Ha ha ha, no no no: obviously, we’re not talking about something on the level of Lovecraftian horror as John Carpenter’s The Thing. (Yet?)
But what we have is bacteria on the International Space Station that have reacted to antibiotics by “clever shape-shifting” as to survive the attack. The discovery was made during recent experiments to see the impact of zero-gravity on said bacteria, and the results are not hopeful in terms of trying to treat infections and whatnot in space.
Bacteria has already been documented as changing in response to antibiotics—hence the problem of “antibiotic resistance”—but apparently without the effects of gravity this phenomenon massively increases. Frontiers in Microbiology, who published the findings aboard the ISS, reported that the space bacteria demonstrated a 13-fold increase in cell numbers and a 73% reduction in cell column size—rapidly changing in response to the antibiotics.
Noted the lead researcher:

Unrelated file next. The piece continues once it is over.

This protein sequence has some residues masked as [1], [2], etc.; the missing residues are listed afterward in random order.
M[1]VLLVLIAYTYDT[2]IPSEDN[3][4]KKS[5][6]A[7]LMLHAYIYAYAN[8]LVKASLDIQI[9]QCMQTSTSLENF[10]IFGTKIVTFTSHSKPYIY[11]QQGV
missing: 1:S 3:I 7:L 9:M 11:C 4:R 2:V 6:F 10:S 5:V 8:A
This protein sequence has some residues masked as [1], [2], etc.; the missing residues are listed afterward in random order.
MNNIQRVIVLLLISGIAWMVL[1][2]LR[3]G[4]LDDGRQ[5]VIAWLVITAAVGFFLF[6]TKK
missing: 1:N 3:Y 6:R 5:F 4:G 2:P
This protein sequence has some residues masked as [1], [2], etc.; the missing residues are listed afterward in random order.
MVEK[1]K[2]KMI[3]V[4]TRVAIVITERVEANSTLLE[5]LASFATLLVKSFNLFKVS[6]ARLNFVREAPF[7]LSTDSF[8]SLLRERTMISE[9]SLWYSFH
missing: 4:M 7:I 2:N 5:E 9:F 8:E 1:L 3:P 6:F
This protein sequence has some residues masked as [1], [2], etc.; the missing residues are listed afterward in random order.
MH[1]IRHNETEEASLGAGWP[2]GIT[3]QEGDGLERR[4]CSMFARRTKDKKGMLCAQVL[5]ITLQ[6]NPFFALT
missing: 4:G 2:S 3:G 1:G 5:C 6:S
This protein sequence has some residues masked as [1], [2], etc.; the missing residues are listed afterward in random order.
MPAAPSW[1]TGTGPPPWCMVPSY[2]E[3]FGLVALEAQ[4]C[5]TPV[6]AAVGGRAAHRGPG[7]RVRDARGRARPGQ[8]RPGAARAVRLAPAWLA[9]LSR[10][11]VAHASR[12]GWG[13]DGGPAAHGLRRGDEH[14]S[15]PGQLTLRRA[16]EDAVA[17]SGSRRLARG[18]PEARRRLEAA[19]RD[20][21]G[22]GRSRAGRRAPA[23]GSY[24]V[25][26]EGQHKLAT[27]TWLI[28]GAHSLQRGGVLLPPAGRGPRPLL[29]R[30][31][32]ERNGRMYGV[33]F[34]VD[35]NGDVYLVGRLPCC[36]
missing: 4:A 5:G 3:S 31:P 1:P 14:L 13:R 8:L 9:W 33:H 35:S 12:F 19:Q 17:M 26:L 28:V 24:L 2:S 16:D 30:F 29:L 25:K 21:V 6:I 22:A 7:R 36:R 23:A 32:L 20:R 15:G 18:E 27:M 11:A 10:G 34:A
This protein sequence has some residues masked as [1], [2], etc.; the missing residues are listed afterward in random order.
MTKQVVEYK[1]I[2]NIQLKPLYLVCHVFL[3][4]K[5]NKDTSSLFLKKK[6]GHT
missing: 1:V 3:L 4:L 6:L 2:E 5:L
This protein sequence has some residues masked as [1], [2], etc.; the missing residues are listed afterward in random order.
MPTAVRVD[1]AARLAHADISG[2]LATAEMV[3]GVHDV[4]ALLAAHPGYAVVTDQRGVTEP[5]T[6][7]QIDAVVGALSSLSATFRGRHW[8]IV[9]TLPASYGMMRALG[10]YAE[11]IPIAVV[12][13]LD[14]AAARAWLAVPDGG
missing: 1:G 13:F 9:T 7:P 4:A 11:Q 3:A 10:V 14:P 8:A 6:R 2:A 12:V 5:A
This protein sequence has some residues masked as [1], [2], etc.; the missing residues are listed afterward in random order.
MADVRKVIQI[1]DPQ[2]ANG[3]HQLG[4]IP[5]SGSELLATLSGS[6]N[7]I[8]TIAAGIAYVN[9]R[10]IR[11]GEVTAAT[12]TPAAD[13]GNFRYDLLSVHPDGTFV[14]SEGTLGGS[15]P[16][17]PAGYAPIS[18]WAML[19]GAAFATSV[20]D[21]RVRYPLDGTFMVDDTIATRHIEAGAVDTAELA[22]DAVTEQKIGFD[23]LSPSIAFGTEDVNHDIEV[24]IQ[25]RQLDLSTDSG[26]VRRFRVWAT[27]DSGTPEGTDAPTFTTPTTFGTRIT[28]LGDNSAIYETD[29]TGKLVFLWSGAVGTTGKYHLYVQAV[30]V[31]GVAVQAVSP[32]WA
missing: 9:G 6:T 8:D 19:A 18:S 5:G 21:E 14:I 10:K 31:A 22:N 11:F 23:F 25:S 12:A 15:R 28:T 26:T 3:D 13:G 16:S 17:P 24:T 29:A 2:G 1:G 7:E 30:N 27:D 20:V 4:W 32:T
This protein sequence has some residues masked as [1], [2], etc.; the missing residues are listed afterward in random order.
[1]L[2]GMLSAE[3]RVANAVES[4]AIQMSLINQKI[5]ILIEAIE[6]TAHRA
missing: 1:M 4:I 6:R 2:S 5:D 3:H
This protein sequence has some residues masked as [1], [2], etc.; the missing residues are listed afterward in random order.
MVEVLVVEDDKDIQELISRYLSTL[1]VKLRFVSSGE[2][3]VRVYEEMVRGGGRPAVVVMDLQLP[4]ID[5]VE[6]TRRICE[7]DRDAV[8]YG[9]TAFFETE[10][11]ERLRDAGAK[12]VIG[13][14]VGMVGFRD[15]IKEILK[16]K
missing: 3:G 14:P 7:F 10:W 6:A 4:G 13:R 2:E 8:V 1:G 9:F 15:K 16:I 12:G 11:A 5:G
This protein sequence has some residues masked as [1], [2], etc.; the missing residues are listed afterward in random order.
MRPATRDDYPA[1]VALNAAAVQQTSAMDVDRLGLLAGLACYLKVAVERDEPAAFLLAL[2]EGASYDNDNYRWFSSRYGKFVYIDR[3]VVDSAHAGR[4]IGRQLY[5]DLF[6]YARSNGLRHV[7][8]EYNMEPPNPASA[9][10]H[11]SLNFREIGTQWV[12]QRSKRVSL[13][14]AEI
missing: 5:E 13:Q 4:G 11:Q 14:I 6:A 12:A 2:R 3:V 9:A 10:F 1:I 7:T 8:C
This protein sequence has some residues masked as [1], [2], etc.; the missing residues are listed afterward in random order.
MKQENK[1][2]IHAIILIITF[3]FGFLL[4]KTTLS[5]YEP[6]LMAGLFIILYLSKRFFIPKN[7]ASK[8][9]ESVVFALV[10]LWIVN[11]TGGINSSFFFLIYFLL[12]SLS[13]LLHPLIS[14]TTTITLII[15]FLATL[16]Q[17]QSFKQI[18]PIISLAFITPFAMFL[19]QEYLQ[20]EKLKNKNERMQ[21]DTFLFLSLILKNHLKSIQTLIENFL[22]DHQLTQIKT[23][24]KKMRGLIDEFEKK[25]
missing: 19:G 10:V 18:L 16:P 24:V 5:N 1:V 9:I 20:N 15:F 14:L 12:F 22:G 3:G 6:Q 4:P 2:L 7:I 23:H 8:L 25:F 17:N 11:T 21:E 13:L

We knew bacteria behave differently in space and that it takes higher concentrations of antibiotics to kill them…What’s new is that we conducted a systematic analysis of the changing physical appearance of the bacteria during the experiments.
This would conceivably make it harder to treat space travelers with standard antibiotics. But it also underlines how much we still don’t know about the impact of space on a number of things. I mean, there’s still the issue of possible “Interplanetary Contamination” between particles and whatnot from space to Earth & vice-versa.
This all doesn’t mean we don’t continue to move forward in space exploration and experimentation. But it is just to say: there are most likely more revelations to come.
More to read about on Butterfly Language:
Has NASA Made It Easier For Aliens To Invade Earth?
NASA’s “Planetary Protection Officer” Position Is A Big Deal
Are You Prepared For The Coming Space Economy?